whenever possible.

Digestibility is also affected by processing. Overcooking can cause amino acids to form indigestible ‘complexes’ with carbohydrates forming Maillard Complexes. These complexes cannot be absorbed correctly. Excessive amounts of fiber and ash (minerals) can also interfere with digestibility – so pet foods containing a large proportion of plant ingredients, or where bone content is very high, will also suffer with reduced digestibility.


Carbohydrates are an important aspect of a dog’s diet as they are used by their body to provide immediate energy and are stored in the liver and muscle as glycogen. This is broken down into glucose which is one of the main sources of energy for tissues like the brain and red blood cells. However, carbohydrates aren’t the sole contributor to this process as in its scarcity, even proteins and other compounds can synthesize to form glucose which is why there is no minimum level of carbohydrates that are required to be present in pet food.

There are two types: digestible carbohydrates (starches and sugars) which provide energy and indigestible carbohydrates (fiber) which are important for stool quality and gut motility. Ingredients that are mainly plant based like corn, barley, peas, rice, wheat and potatoes are the main suppliers of carbohydrates. Dietary fiber is not an essential nutrient, but it has multiple benefits, such as promotion of a healthy intestinal microbiota, adequate intestinal transit, and satiation. Digestible carbohydrates further spare the use of animal protein, which is a limited resource in pet nutrition.  

However, processes like grinding and cooking are required to be subjected to these carbohydrates in order for them to be easily digestible.

Dietary Fats

The role played by fats in pet food is to act as a source of essential fatty acids which are needed to make certain hormones and maintain the cell membranes. Certain Vitamins (A, D, E and K) can only be absorbed, stored and transported by fat. They also provide 2.5 times the amount of energy as provided by proteins or carbohydrates which is why fats are essential for diets that are consumed by active dogs.

Fats in pet food are derived from both animals and vegetables and are of 2 types- the omega-3 and omega-6 fatty acid families. Omega-3 fatty acids are pertinent for the reduction of inflammation and are needed for cell membranes. Sources including fish, shellfish and flaxseed are consumed to supply fats to the dog. Omega-6 fatty acids on the other hand are significant contributors to the tissue repair process and are supplied by vegetable oils.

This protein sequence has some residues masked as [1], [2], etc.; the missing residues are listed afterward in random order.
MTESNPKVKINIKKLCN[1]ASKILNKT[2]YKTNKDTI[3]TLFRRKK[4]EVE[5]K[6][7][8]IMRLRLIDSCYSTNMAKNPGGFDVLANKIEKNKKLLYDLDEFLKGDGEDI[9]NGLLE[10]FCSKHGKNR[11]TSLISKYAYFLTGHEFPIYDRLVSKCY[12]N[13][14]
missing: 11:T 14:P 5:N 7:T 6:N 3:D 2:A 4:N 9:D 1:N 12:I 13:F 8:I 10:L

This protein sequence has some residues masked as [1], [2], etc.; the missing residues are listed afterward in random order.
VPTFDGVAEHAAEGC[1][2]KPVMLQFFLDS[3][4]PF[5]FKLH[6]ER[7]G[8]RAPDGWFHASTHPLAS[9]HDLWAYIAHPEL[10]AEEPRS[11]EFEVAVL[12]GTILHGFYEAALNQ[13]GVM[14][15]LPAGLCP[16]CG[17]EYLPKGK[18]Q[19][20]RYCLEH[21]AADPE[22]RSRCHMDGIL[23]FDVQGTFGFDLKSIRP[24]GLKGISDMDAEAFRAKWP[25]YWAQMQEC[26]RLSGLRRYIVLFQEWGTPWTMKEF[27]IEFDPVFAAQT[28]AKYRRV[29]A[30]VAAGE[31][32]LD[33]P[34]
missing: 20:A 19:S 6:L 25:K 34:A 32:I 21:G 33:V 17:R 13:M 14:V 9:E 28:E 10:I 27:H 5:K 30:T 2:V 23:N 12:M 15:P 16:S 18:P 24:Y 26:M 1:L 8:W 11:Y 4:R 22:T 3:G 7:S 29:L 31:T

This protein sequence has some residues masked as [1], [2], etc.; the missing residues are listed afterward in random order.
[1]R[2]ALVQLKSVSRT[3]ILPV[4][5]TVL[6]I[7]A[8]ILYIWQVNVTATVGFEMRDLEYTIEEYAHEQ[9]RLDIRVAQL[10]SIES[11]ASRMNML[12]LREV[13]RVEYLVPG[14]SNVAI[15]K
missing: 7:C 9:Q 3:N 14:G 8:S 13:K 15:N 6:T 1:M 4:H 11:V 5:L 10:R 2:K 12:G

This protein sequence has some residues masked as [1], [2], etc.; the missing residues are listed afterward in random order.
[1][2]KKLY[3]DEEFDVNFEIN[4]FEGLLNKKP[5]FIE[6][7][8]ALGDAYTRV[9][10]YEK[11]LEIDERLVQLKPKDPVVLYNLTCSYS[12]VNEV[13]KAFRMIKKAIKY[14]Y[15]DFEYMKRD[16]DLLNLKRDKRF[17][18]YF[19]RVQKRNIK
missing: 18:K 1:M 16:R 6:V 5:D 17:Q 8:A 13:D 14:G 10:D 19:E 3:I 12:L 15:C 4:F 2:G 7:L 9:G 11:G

Vitamins and Minerals

Major macro minerals needed by dogs include calcium, phosphorus, potassium, sodium, chloride, and magnesium. Aside from these key minerals, trace elements like iron, copper and selenium are required for the body but in much smaller quantities.

When it comes to calcium levels in a dog, we need to be overly cautious while dealing with puppies. Unlike adult dogs, puppies cannot control calcium intake in the same way, meaning that they are more vulnerable to inappropriate levels of calcium in the body. Although puppies do need more calcium than adult dogs, excess calcium is just as bad as a calcium deficiency and can cause orthopedic ailments. Vitamin D plays a crucial part in the absorption of calcium. Fish Oil is one such source of vitamin D that will ensure that puppies are able to efficiently absorb the calcium in their diet.

Vitamins, although required by the body in very small amounts, are essential to enable many functions in the body. Vitamin B1 (Thiamine) for example is important in neurological function, and Vitamin B7 (Biotin) is vital in hair and nail growth. Dogs cannot make all of the minerals they need, hence their diet is required to provide them with these.

Minerals and vitamins are partly provided by the ingredients which deliver the major nutrients of protein, carbohydrates and fat and the other minerals and vitamins are added to the recipe.